The "liberal" position is upheld in the play by the two women--Brooke and Silda--who have  been damaged by their lives under the reign of the self-righteous, authoritarian power in the family, the mother Polly (played wonderfully by JoBeth Williams).  But they don't really espouse their own positions and instead continuously criticize Polly's.  Polly is a dominating figure who was friends with Nancy Reagan, Betsy Bloomingdale, and at one critical juncture had forced their fictional versions to back Lyman when they want to dump him.   The ongoing power of the parents is the real subject of the play, and runs deeper than Brooke's dislike for Polly's support for George W. Bush's wars in Afghanistan and Iraq, for Lyman's faith in Colin Powell, or for Polly's very frank hatred for the protest politics of the 1960s, which have clearly for her never ended.

Polly's position is clear from beginning to end: she hates weakness and admires strength.  "Families get terrorized by their weakest member," she says, referring to her sister Silda as someone she's had to take care of from start to finish--which financially at least is true. In one of the most quoted lines, she says, "I just think— The only way to get someone to not be an invalid is to refuse to treat them as such." (The audience loved Silda's response: "And there it is, folks: the entire GOP platform in a nutshell.")  When it becomes clear that Brooke's book is about her dead brother, Polly says two kinds of things.  One is "political" -- a standard conservative attack on the liberal / radical 60s:
The story of your brother. It’s drugs. Your whole generation, awash in drugs. The provocations, the absurd beard, the refusal to shower, to bathe, to adhere to the basic civilities of family life. He was stoned from the age of fifteen on, it made him dumb and it triggered his depression. Three generations, three generations of escapism. Lost. Drugs. Drugs actually destroyed the American century. Up the hill there, up the hill in Indio, the meth addicts, and you see them coming into town, wrecks.
There isn't much analysis, just a visceral antipathy for what she reads as a generation's break with the authority and more deeply the civilization of its parents.  The Reagan-era parents, embodied by Polly, once rejected by their children, were wounded, insulted, outrageous, furious, and unforgiving.  Baitz's Polly is a luminous portrait of a Reagan generation that condensed every social movement or progressive political idea into this rupture with, implied repudiation of, the goodness of their way of life.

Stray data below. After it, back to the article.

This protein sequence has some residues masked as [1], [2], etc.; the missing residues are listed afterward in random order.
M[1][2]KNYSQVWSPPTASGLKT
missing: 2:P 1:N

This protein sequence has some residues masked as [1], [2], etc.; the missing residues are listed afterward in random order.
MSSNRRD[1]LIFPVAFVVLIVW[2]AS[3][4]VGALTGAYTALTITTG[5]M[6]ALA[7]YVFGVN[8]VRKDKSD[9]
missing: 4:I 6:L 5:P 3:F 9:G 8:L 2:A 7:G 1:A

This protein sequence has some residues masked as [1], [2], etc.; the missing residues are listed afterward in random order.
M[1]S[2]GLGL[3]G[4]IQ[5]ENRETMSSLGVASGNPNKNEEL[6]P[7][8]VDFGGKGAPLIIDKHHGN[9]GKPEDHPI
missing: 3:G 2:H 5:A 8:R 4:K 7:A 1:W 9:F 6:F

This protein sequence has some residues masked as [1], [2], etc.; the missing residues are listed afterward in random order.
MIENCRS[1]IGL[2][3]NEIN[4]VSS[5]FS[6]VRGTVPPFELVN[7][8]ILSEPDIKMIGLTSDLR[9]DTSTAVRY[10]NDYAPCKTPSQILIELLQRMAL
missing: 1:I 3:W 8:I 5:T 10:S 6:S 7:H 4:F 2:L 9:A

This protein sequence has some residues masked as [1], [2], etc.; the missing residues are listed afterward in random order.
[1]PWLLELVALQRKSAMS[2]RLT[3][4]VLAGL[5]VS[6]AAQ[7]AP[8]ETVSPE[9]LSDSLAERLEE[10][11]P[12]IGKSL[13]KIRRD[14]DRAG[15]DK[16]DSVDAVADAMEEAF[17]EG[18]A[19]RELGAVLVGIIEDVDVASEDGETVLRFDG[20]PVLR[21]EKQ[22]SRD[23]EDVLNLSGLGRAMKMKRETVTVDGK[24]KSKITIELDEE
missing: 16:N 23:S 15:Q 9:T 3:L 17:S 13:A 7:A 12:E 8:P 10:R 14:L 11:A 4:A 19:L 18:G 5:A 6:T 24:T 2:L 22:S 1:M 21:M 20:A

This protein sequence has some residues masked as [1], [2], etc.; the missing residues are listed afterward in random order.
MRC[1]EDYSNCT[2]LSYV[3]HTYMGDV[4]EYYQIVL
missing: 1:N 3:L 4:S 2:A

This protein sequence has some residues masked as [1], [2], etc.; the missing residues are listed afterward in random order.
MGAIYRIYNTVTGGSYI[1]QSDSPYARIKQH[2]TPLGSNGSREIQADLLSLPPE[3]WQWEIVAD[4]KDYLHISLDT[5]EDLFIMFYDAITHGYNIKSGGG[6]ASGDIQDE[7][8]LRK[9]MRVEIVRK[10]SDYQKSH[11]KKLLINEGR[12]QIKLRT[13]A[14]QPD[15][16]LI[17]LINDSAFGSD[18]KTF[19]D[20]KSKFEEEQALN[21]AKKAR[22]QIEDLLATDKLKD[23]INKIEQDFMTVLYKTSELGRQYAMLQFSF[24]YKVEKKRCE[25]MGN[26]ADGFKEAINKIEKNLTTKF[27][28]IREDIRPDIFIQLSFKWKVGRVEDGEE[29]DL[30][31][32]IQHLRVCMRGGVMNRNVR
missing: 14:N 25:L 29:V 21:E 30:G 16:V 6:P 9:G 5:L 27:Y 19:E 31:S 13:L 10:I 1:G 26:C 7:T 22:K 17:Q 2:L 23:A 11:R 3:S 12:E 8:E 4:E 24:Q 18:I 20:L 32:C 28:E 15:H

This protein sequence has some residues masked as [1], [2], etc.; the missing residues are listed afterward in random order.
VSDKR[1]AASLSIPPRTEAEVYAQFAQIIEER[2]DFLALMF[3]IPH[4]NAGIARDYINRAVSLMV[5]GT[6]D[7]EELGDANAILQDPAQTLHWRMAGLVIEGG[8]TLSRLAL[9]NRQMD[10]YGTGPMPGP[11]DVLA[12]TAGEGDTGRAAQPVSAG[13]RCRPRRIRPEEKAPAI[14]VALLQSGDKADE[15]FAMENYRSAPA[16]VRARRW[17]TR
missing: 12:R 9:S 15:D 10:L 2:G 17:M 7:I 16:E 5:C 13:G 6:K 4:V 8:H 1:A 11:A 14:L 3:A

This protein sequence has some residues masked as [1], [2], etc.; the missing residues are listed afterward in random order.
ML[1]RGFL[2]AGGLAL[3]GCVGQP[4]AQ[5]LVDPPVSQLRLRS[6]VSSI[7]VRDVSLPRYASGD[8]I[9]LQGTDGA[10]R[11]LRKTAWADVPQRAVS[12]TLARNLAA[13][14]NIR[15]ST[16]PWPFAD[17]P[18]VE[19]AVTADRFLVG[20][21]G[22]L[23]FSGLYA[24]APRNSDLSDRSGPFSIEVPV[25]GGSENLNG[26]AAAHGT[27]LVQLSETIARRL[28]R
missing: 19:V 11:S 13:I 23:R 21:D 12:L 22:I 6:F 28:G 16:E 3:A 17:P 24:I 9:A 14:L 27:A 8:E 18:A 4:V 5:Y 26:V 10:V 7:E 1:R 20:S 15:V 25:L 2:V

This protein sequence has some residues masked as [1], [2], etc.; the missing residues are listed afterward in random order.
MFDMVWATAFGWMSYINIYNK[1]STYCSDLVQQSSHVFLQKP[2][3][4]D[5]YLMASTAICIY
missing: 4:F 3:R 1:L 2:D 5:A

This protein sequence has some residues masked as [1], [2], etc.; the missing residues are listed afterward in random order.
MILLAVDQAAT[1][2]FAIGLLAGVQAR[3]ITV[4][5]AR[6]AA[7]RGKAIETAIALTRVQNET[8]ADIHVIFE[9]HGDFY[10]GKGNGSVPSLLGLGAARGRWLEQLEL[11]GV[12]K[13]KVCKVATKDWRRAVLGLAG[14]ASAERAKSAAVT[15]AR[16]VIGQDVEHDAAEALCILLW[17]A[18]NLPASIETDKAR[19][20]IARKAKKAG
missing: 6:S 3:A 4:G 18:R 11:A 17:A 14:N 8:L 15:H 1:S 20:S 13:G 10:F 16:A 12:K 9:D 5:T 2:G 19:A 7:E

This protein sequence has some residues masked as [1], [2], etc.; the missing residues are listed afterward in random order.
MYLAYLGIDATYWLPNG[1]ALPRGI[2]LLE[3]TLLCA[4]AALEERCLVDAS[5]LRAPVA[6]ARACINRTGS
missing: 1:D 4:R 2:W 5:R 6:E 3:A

The second kind of thing Polly says is parental. Referring to Brooke's view that publishing her version of the family's history is her right and of great benefit, Polly says,
Why is it that children are allowed a sort of endless series of free passes in this life, you know, and we’re expected to be the parents of children forever? This is a new phenomenon; once I was an adult, all of my parents’ indulgence ceased. You all want to stay children forever, doing whatever mischief you can think of. All you entitled children of the “me” generation. 
Polly is wrong about her children's politics and leftist motives, as in the first passage. She is right, as in the second passage, that her adult children remain childish.  Brooke replies with submissive wit, "By free-passes you mean 'free-will' of course?"  Her entire visit, in fact her book itself, is an effort to get not only attention but approval from her parents.  The effort is delusional and self-destructive: her parents couldn't possibly approve a project that claws open old wounds and embarrasses them all over again for something that had happened thirty years before, and for her to imagine that it could is infantile, a form of aggression that presents itself as victimized, which is of course exactly what her Republican parents see in everyone not of their political circle -- Romney's 47% etc etc.

Until we get to the major revelation, Polly and to some extent Lyman are much more impressive and even sympathetic than their twerpy children and the perceptive but completely unreliable Silda. Here's a core exchange between mother and daughter, regarding the publication of the book: